Defensive programming is an important tool in any developer's toolbox. In strictly typed languages, types themselves provide a natural defense against certain classes of bugs, but in loosely typed languages, you may have to be more clear about your assumptions.

For example, in Python, you might choose to use the assert keyword to, well, assert that something is true. It's often used in debugging, but it's also a good way to ensure that the state of the parameters passed to a function, or some other state of your system is correct before doing anything else. If it's not, the code raises an exception.

Dima R found this "interesting" riff on that concept.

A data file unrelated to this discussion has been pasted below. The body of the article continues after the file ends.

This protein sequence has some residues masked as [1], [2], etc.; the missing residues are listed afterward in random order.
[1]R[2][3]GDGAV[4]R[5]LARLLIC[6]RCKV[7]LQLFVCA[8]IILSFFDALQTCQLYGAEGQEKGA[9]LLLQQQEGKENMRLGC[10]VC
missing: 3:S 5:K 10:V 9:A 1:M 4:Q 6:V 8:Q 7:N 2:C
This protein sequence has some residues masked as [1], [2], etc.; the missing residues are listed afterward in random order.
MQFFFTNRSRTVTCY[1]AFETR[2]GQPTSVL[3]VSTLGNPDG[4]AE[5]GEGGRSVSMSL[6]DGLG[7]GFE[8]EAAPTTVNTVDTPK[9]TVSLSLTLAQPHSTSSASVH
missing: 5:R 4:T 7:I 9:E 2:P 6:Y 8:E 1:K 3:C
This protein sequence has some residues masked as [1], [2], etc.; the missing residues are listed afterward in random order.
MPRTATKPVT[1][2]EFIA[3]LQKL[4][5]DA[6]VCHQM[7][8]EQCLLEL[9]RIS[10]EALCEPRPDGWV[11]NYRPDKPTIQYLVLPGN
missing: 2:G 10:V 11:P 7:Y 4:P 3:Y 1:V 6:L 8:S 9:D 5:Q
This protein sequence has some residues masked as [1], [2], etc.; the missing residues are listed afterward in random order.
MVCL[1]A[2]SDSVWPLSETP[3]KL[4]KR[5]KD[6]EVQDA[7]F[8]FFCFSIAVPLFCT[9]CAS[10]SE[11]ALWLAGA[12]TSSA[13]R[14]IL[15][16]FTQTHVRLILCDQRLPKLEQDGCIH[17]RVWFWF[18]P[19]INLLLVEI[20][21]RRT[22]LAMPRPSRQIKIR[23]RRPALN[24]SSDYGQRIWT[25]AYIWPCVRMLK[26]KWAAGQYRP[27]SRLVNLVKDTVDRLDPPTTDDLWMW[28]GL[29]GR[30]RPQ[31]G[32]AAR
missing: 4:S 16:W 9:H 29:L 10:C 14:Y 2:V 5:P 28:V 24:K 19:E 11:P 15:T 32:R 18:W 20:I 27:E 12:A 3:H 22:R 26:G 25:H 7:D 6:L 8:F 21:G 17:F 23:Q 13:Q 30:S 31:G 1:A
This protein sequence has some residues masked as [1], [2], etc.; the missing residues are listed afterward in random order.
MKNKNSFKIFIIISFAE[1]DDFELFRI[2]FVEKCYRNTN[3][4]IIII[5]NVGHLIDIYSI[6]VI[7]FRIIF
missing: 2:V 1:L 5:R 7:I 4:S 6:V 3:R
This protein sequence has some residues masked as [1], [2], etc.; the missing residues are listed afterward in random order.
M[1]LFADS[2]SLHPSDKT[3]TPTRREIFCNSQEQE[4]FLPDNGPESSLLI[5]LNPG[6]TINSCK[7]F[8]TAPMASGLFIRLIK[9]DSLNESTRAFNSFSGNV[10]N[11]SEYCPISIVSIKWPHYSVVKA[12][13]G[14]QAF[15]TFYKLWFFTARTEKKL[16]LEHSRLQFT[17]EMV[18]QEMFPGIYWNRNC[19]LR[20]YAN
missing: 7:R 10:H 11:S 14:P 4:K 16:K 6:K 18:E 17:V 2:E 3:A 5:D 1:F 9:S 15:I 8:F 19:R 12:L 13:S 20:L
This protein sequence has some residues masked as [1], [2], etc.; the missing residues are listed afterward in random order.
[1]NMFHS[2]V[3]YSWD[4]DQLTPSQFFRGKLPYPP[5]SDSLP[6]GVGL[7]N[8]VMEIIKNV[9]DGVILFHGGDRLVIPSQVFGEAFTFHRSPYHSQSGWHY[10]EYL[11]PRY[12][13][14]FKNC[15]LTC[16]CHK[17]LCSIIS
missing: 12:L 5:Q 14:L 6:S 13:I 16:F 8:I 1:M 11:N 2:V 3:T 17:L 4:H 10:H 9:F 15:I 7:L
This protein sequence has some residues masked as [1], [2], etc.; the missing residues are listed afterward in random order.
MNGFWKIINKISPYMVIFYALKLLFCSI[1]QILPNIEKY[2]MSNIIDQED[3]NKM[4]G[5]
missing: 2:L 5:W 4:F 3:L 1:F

try: assert r.status_code == 201 except: print(r.text) pass

Here, the assertion is confirming that we get the expected HTTP status code from a request, but if we didn't, it doesn't bubble up the exception- it just prints the body of the response.

This code has been in production for some time. When Dima tracked down the culprit and asked what they were thinking, the developer admitted:

it was originally an assert just for sanity, but then I wanted to print the result if the assert failed and I wasn't paying very much attention lol

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